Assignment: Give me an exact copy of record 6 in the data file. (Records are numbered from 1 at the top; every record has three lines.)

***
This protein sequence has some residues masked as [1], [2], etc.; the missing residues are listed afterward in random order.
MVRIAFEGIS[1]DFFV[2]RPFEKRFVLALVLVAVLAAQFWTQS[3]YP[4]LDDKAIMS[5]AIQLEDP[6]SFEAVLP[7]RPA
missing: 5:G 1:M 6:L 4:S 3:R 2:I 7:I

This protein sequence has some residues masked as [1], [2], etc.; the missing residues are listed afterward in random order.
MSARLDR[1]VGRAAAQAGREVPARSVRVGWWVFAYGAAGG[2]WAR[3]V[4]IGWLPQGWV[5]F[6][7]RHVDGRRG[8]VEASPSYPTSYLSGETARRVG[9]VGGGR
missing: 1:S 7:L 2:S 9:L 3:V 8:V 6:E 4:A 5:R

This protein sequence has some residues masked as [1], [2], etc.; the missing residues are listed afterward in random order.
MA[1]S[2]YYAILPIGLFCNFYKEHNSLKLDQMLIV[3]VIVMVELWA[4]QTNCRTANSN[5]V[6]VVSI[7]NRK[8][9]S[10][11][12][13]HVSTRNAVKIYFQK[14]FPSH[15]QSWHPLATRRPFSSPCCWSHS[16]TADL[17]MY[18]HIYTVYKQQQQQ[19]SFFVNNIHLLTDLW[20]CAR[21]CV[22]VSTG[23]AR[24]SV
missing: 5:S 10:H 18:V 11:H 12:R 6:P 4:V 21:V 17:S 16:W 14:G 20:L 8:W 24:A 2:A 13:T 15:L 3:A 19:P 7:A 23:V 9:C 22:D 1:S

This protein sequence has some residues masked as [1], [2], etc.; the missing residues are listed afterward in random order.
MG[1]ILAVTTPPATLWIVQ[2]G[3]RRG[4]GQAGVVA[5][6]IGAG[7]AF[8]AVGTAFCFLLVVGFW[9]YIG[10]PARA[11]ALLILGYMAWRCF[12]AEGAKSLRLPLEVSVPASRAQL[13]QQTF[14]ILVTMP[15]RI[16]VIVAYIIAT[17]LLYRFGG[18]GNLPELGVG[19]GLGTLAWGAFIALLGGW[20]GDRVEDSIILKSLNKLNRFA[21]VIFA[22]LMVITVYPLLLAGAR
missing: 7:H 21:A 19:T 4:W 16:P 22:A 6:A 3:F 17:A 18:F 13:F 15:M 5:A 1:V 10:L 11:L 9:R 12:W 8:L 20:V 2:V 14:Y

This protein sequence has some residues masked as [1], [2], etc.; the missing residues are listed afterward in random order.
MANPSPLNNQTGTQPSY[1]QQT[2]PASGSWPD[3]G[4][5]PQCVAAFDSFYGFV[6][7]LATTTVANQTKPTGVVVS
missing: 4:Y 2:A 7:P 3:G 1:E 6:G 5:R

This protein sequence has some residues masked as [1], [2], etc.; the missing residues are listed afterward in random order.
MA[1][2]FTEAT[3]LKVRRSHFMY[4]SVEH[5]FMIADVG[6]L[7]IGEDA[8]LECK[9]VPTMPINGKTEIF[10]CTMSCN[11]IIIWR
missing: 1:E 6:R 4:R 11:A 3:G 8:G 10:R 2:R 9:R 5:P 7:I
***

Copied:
This protein sequence has some residues masked as [1], [2], etc.; the missing residues are listed afterward in random order.
MA[1][2]FTEAT[3]LKVRRSHFMY[4]SVEH[5]FMIADVG[6]L[7]IGEDA[8]LECK[9]VPTMPINGKTEIF[10]CTMSCN[11]IIIWR
missing: 1:E 6:R 4:R 11:A 3:G 8:G 10:R 2:R 9:R 5:P 7:I